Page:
Product has been added to the basket

Soapbox Scottish unenlightenment

gddfgdfgfdIs Scotland experiencing a loss of science breadth and reason? asks Ruth Robinson

In 2015, Scotland will discontinue the Higher Geology qualification. What would James Hutton think of this, I wonder? The Scottish Qualification Authority (SQA) decided to close Higher Geology because of poor uptake by pupils. A previous Geoscientist article by Chris King and Ben Jones (‘Reasons to be cheerful?’ Geoscientist 21.05, June 2011) presented trends in A Level and Higher Geology that illustrate the low numbers taking Higher Geology recently. However, no new Geology teachers have been trained in Scotland since 1985 and there is a strong argument that low uptake is a direct consequence of poor provision.

However, enthusiasm for geology education is high across Scotland, where support is available. The GeoBus outreach project has involved 15,000 pupils in 120 different schools in Earth science teaching activities since January 2012; 82,000 pupils visit Our Dynamic Earth in Edinburgh annually, and a recent (unpublished) survey demonstrates that over 130 teachers are interested in offering the subject at Higher, given support.

This demand is not a sufficient argument for SQA to change their decision. They argue that geology content is now spread across subjects within Curriculum for Excellence; but our audit of the mandatory material in National 5 (Key Stage 4) and Higher estimates this to be minimal and disconnected coverage.

We have an opportunity to develop something new. A group including Peter Harrison (Ullapool High School), Joyce Gilbert (Royal Scottish Geographical Society), Stuart Monro (Our Dynamic Earth), John Banks (Maersk Oil Ltd) and I have met the Scottish Government to propose a new Higher in Earth Science. This would cover the solid Earth and Earth systems, the Earth science behind climate and environmental change through time and natural resource challenges, as well as covering core aspects of geology. It would build on the exciting research advances over the last 25 years and highlight the breadth of potential careers available.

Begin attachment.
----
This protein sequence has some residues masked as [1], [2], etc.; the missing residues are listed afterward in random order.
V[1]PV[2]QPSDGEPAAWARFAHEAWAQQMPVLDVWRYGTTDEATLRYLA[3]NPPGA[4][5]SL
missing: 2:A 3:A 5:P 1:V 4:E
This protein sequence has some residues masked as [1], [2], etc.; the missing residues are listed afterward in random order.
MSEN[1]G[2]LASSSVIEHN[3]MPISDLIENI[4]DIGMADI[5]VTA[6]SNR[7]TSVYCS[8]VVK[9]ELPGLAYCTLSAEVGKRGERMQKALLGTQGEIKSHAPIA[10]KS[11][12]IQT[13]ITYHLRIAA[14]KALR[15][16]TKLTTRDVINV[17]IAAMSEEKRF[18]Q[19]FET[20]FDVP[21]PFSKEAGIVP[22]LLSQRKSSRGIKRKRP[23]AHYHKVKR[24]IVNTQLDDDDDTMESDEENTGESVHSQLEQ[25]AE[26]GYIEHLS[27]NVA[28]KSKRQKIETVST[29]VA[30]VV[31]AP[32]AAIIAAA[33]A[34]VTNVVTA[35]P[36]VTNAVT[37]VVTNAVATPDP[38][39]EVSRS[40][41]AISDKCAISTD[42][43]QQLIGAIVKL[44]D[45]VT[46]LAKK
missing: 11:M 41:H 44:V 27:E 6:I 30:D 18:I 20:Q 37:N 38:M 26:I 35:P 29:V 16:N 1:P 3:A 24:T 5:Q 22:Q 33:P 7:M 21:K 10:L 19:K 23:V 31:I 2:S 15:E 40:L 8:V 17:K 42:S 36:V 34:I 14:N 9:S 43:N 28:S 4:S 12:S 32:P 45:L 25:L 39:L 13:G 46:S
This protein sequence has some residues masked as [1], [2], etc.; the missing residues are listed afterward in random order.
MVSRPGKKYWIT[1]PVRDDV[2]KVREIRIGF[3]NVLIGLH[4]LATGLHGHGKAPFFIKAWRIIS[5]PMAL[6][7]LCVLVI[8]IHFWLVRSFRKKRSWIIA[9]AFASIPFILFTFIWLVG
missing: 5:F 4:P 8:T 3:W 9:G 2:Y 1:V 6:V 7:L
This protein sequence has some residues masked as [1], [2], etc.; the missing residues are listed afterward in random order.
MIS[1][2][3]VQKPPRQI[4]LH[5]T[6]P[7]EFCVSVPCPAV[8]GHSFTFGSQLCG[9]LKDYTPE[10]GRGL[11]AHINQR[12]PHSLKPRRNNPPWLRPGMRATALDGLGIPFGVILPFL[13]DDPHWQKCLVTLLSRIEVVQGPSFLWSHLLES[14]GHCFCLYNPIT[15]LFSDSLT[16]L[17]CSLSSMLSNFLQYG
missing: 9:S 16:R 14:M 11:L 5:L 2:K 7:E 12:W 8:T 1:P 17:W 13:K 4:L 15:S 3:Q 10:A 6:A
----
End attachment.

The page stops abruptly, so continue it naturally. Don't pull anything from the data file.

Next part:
If offered in S6 (Year 13), it is not in competition with other science and Maths Highers typically taken in S5, and Higher Earth Science could build on, and integrate, the learning achieved in other science subjects.

The transitional year between school and university or employment also provides an opportunity to develop independent learning and transferable skills that are generic to other subject areas, including 3D/4D visualisation and understanding concepts of uncertainty. We want our next generation of citizens to have an adequate grasp of the relevance of Earth science in the economy and for smart stewardship, not just an increased stream of Earth science graduates.

So - what would Hutton think of modern education systems? He would probably find our secondary science education awfully narrow. Data from the Trends in International Maths and Science Survey (2007) shows that Scotland ranks 39th out of 41 OECD countries in terms of the narrowness of its science teaching (SEEAG Report 2012). This could be improved by offering something with breadth, such as Earth science. We await a decision from the Minister for Learning, Science and Scots Language, Dr Alastair Allan, on our proposal.

* Ruth Robinson is Senior Lecturer in the Department of Earth & Environmental Sciences at the University of St Andrews. She is also Director of the mobile Earth science outreach project, GeoBus.